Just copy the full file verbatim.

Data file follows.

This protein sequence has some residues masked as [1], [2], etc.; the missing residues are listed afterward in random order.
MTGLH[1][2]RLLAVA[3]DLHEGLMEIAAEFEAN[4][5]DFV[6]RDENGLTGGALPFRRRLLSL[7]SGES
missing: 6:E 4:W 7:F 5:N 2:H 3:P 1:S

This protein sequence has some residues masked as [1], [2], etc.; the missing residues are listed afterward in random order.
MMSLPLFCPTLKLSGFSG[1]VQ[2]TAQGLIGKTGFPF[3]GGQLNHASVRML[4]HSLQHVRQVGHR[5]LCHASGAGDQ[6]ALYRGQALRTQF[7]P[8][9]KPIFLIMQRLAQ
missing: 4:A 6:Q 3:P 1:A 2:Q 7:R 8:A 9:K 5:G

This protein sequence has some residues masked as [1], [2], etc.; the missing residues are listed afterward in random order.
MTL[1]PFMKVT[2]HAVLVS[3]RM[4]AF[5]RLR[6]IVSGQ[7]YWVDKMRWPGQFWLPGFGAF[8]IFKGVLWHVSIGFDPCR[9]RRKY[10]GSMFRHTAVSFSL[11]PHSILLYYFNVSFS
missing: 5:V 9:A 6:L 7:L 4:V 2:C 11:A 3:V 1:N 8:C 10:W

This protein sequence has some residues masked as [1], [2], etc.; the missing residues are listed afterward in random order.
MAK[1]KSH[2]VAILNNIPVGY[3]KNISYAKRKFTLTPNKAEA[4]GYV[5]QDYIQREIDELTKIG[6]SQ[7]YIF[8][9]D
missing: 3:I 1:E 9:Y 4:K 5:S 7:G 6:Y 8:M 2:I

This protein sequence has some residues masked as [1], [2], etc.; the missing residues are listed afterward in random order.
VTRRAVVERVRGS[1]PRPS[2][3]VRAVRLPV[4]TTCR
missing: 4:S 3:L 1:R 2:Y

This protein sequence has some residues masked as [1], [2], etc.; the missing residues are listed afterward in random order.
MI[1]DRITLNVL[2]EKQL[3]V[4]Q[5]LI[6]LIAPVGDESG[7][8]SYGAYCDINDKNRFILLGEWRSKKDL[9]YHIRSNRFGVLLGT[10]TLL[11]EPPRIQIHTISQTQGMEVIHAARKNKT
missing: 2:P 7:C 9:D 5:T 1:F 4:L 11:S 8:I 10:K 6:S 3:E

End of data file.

This protein sequence has some residues masked as [1], [2], etc.; the missing residues are listed afterward in random order.
MTGLH[1][2]RLLAVA[3]DLHEGLMEIAAEFEAN[4][5]DFV[6]RDENGLTGGALPFRRRLLSL[7]SGES
missing: 6:E 4:W 7:F 5:N 2:H 3:P 1:S

This protein sequence has some residues masked as [1], [2], etc.; the missing residues are listed afterward in random order.
MMSLPLFCPTLKLSGFSG[1]VQ[2]TAQGLIGKTGFPF[3]GGQLNHASVRML[4]HSLQHVRQVGHR[5]LCHASGAGDQ[6]ALYRGQALRTQF[7]P[8][9]KPIFLIMQRLAQ
missing: 4:A 6:Q 3:P 1:A 2:Q 7:R 8:A 9:K 5:G

This protein sequence has some residues masked as [1], [2], etc.; the missing residues are listed afterward in random order.
MTL[1]PFMKVT[2]HAVLVS[3]RM[4]AF[5]RLR[6]IVSGQ[7]YWVDKMRWPGQFWLPGFGAF[8]IFKGVLWHVSIGFDPCR[9]RRKY[10]GSMFRHTAVSFSL[11]PHSILLYYFNVSFS
missing: 5:V 9:A 6:L 7:L 4:V 2:C 11:A 3:V 1:N 8:C 10:W

This protein sequence has some residues masked as [1], [2], etc.; the missing residues are listed afterward in random order.
MAK[1]KSH[2]VAILNNIPVGY[3]KNISYAKRKFTLTPNKAEA[4]GYV[5]QDYIQREIDELTKIG[6]SQ[7]YIF[8][9]D
missing: 3:I 1:E 9:Y 4:K 5:S 7:G 6:Y 8:M 2:I

This protein sequence has some residues masked as [1], [2], etc.; the missing residues are listed afterward in random order.
VTRRAVVERVRGS[1]PRPS[2][3]VRAVRLPV[4]TTCR
missing: 4:S 3:L 1:R 2:Y

This protein sequence has some residues masked as [1], [2], etc.; the missing residues are listed afterward in random order.
MI[1]DRITLNVL[2]EKQL[3]V[4]Q[5]LI[6]LIAPVGDESG[7][8]SYGAYCDINDKNRFILLGEWRSKKDL[9]YHIRSNRFGVLLGT[10]TLL[11]EPPRIQIHTISQTQGMEVIHAARKNKT
missing: 2:P 7:C 9:D 5:T 1:F 4:L 11:S 8:I 10:K 6:S 3:E